Introduction to Maven – Part 1
You’ve probably all heard of Maven and some of you are probably already using it. If not however, here’s a brief introduction into Maven and how to use it.
What is Maven?
Maven is a project management build tool that helps maintain builds, documentation and other project artefacts, which we’ll not cover here. Maven describes itself as
an attempt to apply patterns to a project’s build infrastructure in order to promote comprehension and productivity by providing a clear path in the use of best practices.
That may sound a bit of a mouthful, but essentially it means that Maven is a best practice build and management tool.
So, why should we use Maven instead of Ant?
- In a typical project, Maven will require much less XML configuration than a corresponding Ant script. Ant requires build scripts to be generated whereas Maven defines the project within a
pom.xmlfile – the Project Object Model.
- Maven manages dependencies so you don’t manually have to download Jars and ensure they are the correct version. Maven downloads Jars from its repository – you specify what dependencies your application has and let Maven do the rest.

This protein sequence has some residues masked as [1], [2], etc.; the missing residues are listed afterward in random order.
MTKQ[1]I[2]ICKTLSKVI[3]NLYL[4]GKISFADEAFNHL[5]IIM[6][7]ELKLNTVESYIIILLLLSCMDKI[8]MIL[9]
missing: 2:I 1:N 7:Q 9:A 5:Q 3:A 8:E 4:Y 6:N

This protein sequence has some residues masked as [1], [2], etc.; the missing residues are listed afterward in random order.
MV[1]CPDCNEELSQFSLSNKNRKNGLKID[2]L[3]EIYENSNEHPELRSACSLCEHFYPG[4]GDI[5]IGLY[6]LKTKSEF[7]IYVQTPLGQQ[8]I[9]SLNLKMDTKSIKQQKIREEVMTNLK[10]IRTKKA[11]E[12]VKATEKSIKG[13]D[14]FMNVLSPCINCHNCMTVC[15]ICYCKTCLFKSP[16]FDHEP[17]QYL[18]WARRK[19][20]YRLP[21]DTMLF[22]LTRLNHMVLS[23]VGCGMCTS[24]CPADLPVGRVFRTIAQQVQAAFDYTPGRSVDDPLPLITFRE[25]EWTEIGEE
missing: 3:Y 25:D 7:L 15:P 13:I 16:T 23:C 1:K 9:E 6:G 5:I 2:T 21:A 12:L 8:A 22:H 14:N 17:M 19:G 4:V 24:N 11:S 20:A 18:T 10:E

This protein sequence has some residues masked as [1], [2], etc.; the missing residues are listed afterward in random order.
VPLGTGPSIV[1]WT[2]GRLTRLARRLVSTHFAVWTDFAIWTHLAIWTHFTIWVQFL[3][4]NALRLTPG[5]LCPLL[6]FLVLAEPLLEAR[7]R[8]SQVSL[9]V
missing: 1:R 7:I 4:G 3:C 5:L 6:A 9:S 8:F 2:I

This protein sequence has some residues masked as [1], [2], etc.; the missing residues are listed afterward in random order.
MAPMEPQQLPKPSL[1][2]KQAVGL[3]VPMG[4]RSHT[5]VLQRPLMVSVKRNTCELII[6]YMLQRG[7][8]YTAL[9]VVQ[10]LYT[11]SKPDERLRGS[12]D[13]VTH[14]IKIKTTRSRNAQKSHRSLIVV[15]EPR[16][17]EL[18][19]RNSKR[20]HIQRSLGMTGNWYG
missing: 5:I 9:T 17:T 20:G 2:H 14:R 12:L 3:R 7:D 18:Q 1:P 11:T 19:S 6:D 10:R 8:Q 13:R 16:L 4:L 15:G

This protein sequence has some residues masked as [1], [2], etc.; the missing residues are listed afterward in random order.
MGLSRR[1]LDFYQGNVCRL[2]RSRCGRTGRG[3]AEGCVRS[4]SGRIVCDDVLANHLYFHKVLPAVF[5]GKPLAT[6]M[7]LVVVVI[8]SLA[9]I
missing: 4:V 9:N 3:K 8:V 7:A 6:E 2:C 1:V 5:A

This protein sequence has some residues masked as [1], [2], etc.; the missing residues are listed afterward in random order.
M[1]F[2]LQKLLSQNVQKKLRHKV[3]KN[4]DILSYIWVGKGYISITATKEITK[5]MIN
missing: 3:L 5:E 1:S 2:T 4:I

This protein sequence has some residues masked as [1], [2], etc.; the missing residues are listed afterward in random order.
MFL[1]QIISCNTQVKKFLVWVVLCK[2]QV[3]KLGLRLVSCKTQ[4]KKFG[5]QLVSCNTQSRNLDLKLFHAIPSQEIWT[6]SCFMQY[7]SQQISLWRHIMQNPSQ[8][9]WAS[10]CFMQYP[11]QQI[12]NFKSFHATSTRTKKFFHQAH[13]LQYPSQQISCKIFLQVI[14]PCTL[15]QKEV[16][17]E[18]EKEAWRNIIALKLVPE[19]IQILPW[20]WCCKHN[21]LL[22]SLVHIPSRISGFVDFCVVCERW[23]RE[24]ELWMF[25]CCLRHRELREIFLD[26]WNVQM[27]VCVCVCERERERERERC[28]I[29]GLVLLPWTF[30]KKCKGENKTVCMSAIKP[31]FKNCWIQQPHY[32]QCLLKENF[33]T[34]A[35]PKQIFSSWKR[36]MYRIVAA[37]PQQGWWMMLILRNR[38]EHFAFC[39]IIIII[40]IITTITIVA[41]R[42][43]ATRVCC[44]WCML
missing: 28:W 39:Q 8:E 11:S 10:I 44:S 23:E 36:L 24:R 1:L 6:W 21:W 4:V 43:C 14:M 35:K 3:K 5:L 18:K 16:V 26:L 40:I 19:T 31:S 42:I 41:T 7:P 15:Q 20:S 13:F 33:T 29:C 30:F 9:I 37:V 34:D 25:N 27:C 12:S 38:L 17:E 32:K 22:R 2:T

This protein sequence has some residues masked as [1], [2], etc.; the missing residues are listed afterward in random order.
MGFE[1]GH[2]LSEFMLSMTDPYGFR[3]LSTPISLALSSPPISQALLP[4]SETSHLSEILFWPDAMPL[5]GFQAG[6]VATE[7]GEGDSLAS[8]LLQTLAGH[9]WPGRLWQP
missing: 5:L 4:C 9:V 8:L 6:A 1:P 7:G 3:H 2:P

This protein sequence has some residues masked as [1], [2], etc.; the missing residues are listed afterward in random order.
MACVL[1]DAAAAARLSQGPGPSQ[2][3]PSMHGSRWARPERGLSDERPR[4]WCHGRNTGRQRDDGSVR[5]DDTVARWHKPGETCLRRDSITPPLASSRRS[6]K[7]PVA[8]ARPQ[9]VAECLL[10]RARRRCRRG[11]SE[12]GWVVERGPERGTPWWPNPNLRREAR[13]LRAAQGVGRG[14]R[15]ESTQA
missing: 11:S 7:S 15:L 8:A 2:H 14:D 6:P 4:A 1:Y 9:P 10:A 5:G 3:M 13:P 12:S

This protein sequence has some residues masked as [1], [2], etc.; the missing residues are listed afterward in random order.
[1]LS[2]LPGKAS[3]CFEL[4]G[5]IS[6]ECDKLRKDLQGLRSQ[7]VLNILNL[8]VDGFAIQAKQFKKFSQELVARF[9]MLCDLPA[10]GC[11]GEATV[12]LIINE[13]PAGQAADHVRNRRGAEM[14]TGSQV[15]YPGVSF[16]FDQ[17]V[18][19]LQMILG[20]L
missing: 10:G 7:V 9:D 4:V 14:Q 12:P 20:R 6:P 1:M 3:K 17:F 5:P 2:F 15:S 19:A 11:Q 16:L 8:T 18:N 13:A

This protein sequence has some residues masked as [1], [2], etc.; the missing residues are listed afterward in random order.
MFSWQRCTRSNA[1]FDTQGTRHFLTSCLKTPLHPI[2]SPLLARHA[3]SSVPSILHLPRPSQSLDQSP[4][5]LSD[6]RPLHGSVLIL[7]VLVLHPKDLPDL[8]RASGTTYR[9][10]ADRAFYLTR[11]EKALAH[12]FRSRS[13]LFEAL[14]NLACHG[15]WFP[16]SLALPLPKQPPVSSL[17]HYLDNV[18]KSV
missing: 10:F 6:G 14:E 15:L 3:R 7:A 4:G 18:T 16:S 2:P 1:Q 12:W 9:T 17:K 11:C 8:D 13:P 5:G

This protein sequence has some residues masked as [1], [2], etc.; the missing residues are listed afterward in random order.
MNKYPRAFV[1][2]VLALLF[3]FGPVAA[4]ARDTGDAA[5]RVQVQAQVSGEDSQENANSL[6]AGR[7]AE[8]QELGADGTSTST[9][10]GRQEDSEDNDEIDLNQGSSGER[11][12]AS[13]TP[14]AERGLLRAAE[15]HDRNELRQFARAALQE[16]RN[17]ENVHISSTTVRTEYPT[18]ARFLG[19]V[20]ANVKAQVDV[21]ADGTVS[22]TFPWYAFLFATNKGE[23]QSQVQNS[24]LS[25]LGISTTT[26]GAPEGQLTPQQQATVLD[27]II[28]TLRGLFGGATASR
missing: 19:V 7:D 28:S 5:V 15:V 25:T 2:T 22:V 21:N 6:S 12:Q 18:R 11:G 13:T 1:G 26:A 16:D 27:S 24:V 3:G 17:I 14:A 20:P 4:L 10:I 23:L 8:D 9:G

- Maven provides templates for many different application types (e.g. Web App, EAR application etc.). You no longer have to worry about the layout of your application or how to generate Ant scripts.
Getting and Installing Maven
Downloading and installing Maven is a straightforward task. To install Maven you need to download it from the project site, unzip it to your hard drive and then set up two environment variables:
M2_HOMEmust point to the directory that you unzipped Maven into.
M2should be set to
%M2_HOME%/binand then added to your path. To check that Maven is installed correctly, execute the command
mvn –versionfrom a command prompt. If all goes well, you should get the Maven version number returned to you.
~ > mvn --version Maven version: 2.0.9 Java version: 1.5.0_16 OS name: "mac os x" version: "10.4.11" arch: "i386" Family: "unix"